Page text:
Here's a quick demo video.
The story of Jan's Jubilee
It all began with some branding for my Grandma's 75th Diamond Jubilee birthday
This project had started even before I realized it. My mother contacted me about doing some simple branding for a big party she was putting on for my grandmother. I had a few working sessions with her talking about my grandma’s love of wildflowers and ‘barbie colors’, and we ended up with a few flavors of branding work for her to use on the invitations (or so I thought, more on that later).
Then I had an idea.
I had been toying with the idea of creating virtual reality applications, and it clicked - I could give my my grandma a new take on the photo album, but in virtual reality! A guided experience, with an embedded story arc (watching my grandma grow up) that would also be a fun piece of the party event itself as well as a gift. It would mean bringing Google Cardboards to a group of seniors who'd never heard of it, and creating the software myself, but I it would also create a surreal and memorable experience for everyone in attendance - especially my grandmother - so I set off in pursuit.
Turns out, I needed to make a VR application for almost 300 people.
I was called to go over some items for the party, and it was revealed to me that there were going to be over 250 people attending. That was far cry from the 15-30 I had initially planned on. I could have babysat 15-30 people getting set up with the application and getting everything running, but 250?
After some research, I realized that the only consistent way to deliver an experience to even 250 people at a party like this one would be to make Jan's Jubilee available on the iOS app store and the Android play store.
The headcount led me on bizarre journey through app distribution, poor cell connections, and tricking the iOS app store review system using some clever UX
My grandmother lives in the mountains. Cell connections up there are spotty at best, nonexistent at worst, and the internet can be quite slow (especially for 250 people at an event). The app would have to be small, small enough to download over even the worst of connections.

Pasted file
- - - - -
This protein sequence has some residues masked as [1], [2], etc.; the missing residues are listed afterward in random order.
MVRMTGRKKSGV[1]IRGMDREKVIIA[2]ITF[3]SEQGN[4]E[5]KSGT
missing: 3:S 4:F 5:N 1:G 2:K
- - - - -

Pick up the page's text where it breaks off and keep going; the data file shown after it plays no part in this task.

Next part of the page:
After about a week of work, I finally thought I had everything ready to go for the app stores. I learned the hard way that Apple doesn't like 'niche' apps - and it turns out making a photo album for your grandma is pretty niche (who knew?). I am writing a longer post on the specifics around using UX to bypass app store requirements, but for now I'll just say - in some ways it's easier to make an app for a thousand people than a hundred, and not every feature you need to go live is a feature your users need to see.
Regardless, the app ended up going live, and after a few iterations for comfort and overall goodness (too many to go into here, but contact me
for more details) it was ready for prime time (and most importantly, for my grandma!).
And finally, showing the piece at the event
I packed up my bags, 20 google cardboards, and headed on a plane to Colorado (where my grandma lives). Remember that branding work that was done earlier? Turns out those branding elements ended up going on wine bottles, hats, t-shirts, street signs, etched into wine glasses, turned into backpacks - the list goes on. I had branded all the photos in Jan's Jubilee with the same items, which helped ease people's comfort level with the application in context.
Over the course of the party, I had to do a lot of explaining about what a google cardboard was, and that no, I did not make the google cardboard - just the app - and that yes, I was Jan's grandson. But over the course of the party I also saw so many people get to experience something they didn't even know was possible, with a device they carry around with them every day. I saw them get to engage in a more personal experience of my grandmother than any photo album. Once they got inside the app, it was hard to get them out.
How do you measure the success of a project like this? The audience wasn't coming for the project - it was a surprise. They weren't paying for it, it was a gift! Often, it wasn't even being used of in front of me at all. I want to evaluate it on how excited it made people; on how impactful the experience was for them.
Impact and excitement are hard to measure, but I found a proxy for it by the end of the party. When the guests had cleared, only five of the original twenty google cardboards remained. Jan's Jubilee had been their first introduction to virtual reality, and the impression had been so good that they wanted take it with them. The cardboards were not party favors, but I'm happy they found new homes. Nothing says 'I liked what you did' quite like '...so I'm sneaking it home with me'.